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Title: Aspects of the biosynthesis of chloroeremomycin
Author: Barton, S. J.
Awarding Body: University of Cambridge
Current Institution: University of Cambridge
Date of Award: 2003
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In recent years, the glycopeptide antibiotics have emerged as the drugs of choice in the treatment of potentially life-threatening infections caused by Gram-positive pathogens such as Staphylococcus aureus and Enterococi faeium. However, with the global emergence of glycopeptide-resistant bacteria over the past decade, there are few effective antibiotic treatments remaining and the development of novel therapeutic agents it vital. As a result of the structural complexity of glycopeptide antibiotics, chemical modification often proves difficult, and consequently their biosynthesis is of great interest. Characterisation of the biosynthetic pathways producing these antibiotics could form the basis for the design and synthesis of novel antibiotics with potentially increased antibacterial activity. Chloroeremomycin is comprised of a core, which consists of mainly non-proteinogenic amino acids. The heptapeptide backbone is further modified by cross-linking, chlorination and glycosylation. The work presented in this thesis describes the study of proteins putatively involved in the biosynthesis of the unusual amino acid b-hydroxytyrosine and the 4-epi-vancosamine deoxysugar components of chloroeremomycin. The investigation of the function of a putative peptide synthetase potentially involved in the biosynthesis of b-hydroxytyrosine is described. Mass spectrometry was used to detect and assign peptide fragments generated by the digestion of the peptide synthetase in an effort to identify the peptide loaded with the 4’-phosphopantetheine prosthetic group and subsequently L-tyrosine. In addition, analysis of the function of a putative cytochrome P-450 monooxygenase as the enzyme responsible for catalysing the β-hydroxylation of L-tyrosine whilst it is covalently-bound to the peptide synthetase is described. Lastly, the function of an enzyme responsible for catalysing the 2,3-dehydration of TDP-4-keto-6-deoxyglucose, the first step in the biosynthetic pathway producing the deoxysugar 4-epi-vancosamine, is confirmed.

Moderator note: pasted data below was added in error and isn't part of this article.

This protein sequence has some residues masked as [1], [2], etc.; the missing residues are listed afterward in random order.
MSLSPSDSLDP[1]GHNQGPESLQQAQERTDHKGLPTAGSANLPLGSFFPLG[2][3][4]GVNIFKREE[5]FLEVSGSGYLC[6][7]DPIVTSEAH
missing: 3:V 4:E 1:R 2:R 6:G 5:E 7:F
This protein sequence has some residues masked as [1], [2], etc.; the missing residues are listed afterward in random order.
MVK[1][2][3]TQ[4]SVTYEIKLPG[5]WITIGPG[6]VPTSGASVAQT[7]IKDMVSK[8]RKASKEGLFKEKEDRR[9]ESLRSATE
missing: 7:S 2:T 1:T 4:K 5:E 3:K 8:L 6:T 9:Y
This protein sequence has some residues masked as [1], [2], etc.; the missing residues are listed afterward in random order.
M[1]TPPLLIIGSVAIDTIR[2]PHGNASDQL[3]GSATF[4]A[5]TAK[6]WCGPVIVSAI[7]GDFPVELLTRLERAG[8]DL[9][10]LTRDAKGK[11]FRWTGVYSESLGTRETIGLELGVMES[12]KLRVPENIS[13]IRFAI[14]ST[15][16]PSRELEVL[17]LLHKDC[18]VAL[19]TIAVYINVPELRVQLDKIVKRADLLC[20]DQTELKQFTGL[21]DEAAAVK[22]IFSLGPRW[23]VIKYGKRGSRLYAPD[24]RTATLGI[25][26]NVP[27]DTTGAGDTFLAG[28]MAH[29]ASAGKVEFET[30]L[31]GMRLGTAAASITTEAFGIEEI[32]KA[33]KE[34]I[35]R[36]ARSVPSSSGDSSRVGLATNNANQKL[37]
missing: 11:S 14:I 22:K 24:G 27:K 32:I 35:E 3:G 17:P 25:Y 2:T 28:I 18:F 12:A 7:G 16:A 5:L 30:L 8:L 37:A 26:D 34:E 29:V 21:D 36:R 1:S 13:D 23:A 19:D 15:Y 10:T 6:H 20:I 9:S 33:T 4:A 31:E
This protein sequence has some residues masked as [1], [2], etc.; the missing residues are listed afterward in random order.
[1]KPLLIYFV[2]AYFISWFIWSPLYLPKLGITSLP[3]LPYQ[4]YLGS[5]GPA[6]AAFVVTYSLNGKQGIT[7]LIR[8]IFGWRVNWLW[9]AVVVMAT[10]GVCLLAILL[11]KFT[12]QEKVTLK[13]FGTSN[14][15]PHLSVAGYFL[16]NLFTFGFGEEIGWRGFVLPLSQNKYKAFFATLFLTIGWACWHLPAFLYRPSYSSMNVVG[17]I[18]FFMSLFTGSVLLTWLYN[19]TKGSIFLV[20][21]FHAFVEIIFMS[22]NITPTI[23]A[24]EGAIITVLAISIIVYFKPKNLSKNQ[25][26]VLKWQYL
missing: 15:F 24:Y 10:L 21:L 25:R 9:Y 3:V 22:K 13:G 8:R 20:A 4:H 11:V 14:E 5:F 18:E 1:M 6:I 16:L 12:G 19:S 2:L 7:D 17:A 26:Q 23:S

Supervisor: Not available Sponsor: Not available
Qualification Name: Thesis (Ph.D.) Qualification Level: Doctoral
EThOS ID:  DOI: Not available